Samsung has unveiled a first of its kind glasses-free eye mouse called the EYECAN+, an improvement over their first EYECAN. This next-generation mouse enables disabled people to edit documents and surf the web with only their eye movements.
In order to use the EYECAN+, the user has to be looking at the monitor from a distance of 60-70cm. As it relies on eye movements to function, calibration is necessary the first time the EYECAN+ is used.
Once the EYECAN+ has been calibrated to the user, almost every action that requires a pointer can be accomplished such as scrolling, clicking, and copying. In order to click on something, the user simply has to blink once while looking at the specific icon.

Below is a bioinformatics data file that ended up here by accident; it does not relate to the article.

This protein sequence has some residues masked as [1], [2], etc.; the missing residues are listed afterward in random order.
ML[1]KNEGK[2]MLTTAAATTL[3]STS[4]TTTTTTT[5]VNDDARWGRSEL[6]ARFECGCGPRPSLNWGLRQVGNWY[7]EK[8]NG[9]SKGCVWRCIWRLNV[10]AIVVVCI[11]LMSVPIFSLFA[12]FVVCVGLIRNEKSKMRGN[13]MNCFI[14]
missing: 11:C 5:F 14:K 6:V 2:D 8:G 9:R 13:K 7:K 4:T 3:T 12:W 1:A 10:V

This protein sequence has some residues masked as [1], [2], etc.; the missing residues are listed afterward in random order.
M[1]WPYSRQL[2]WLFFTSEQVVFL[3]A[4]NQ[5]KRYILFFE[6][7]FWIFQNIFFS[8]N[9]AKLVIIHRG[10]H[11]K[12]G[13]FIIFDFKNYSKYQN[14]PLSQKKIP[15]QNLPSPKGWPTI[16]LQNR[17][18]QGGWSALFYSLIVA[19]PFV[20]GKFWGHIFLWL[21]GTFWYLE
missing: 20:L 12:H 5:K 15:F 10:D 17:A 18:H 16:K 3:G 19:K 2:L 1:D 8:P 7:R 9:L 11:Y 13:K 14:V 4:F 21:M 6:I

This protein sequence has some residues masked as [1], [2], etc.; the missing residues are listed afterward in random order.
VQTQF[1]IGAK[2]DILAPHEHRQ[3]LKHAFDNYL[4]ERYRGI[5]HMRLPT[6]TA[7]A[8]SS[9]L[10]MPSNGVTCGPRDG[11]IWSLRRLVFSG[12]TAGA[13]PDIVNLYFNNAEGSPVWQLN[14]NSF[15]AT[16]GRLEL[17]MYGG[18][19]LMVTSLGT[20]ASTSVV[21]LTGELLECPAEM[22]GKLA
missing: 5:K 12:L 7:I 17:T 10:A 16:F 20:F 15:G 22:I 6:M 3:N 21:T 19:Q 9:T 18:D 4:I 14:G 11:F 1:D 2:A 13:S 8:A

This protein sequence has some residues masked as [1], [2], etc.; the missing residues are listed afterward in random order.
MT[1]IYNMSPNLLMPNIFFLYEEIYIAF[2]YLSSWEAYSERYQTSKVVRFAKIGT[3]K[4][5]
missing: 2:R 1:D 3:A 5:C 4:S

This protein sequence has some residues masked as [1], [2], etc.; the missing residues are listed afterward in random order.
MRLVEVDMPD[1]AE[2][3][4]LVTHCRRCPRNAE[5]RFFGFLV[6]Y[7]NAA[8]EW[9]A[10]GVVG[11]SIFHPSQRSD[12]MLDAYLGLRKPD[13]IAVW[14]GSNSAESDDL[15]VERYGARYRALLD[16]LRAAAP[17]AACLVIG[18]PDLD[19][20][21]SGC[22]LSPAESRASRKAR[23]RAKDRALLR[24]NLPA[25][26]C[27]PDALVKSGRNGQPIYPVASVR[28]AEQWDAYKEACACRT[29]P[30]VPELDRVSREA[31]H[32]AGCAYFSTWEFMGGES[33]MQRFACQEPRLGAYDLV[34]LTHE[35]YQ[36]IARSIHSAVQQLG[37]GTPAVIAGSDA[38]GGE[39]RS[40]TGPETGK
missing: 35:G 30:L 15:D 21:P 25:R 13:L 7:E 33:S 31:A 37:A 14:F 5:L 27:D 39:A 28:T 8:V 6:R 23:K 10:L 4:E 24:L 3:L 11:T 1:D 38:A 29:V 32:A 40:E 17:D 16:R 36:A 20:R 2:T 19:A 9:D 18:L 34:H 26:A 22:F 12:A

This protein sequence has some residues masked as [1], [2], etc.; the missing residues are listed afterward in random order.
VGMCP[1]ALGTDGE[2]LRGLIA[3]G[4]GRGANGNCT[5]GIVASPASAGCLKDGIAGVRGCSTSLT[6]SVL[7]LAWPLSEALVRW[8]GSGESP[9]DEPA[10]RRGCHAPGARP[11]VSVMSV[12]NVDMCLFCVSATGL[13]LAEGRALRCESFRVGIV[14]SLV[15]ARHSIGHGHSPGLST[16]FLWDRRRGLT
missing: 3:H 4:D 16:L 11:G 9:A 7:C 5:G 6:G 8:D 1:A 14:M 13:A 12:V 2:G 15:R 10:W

EYECAN+ is a voluntary project initiated by the engineers of Samsung out of their passion and commitment to engage more people in the community. In comparison to the first-generation EYECAN, the EYECAN+ has a better calibration sensitivity and user experience.
While Samsung doesn’t plan to commercialise the EYECAN+, Samsung will manufacture a few units to be given out to charity organisations. The design and technology of EYECAN+ will be made open source as well, a very commendable move by Samsung.
As it is, EYECAN+ is only used as a way for disabled people to communicate with a computer. With Samsung’s decision to make the technology of EYECAN+ open source, we might see the application of this technology at other fields, such as the mobile phone or gaming industry.